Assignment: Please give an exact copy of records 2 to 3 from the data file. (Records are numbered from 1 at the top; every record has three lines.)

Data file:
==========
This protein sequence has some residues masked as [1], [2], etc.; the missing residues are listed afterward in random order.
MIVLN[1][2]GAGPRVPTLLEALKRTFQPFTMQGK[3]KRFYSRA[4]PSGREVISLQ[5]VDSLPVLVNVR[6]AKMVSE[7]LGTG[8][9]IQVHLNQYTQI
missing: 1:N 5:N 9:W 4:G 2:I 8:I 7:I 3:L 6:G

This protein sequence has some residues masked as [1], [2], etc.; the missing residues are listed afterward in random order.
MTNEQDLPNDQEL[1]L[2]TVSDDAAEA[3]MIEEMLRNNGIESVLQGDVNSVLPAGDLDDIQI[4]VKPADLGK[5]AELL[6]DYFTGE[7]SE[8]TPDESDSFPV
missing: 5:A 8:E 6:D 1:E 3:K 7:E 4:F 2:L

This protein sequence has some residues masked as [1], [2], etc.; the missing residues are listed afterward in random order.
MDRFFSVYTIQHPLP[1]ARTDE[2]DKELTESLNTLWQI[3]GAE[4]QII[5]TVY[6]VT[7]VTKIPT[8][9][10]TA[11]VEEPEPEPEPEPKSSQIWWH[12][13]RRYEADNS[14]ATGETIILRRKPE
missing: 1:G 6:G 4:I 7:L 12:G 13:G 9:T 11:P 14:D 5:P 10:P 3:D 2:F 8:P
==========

This protein sequence has some residues masked as [1], [2], etc.; the missing residues are listed afterward in random order.
MTNEQDLPNDQEL[1]L[2]TVSDDAAEA[3]MIEEMLRNNGIESVLQGDVNSVLPAGDLDDIQI[4]VKPADLGK[5]AELL[6]DYFTGE[7]SE[8]TPDESDSFPV
missing: 5:A 8:E 6:D 1:E 3:K 7:E 4:F 2:L

This protein sequence has some residues masked as [1], [2], etc.; the missing residues are listed afterward in random order.
MDRFFSVYTIQHPLP[1]ARTDE[2]DKELTESLNTLWQI[3]GAE[4]QII[5]TVY[6]VT[7]VTKIPT[8][9][10]TA[11]VEEPEPEPEPEPKSSQIWWH[12][13]RRYEADNS[14]ATGETIILRRKPE
missing: 1:G 6:G 4:I 7:L 12:G 13:G 9:T 11:P 14:D 5:P 10:P 3:D 2:F 8:P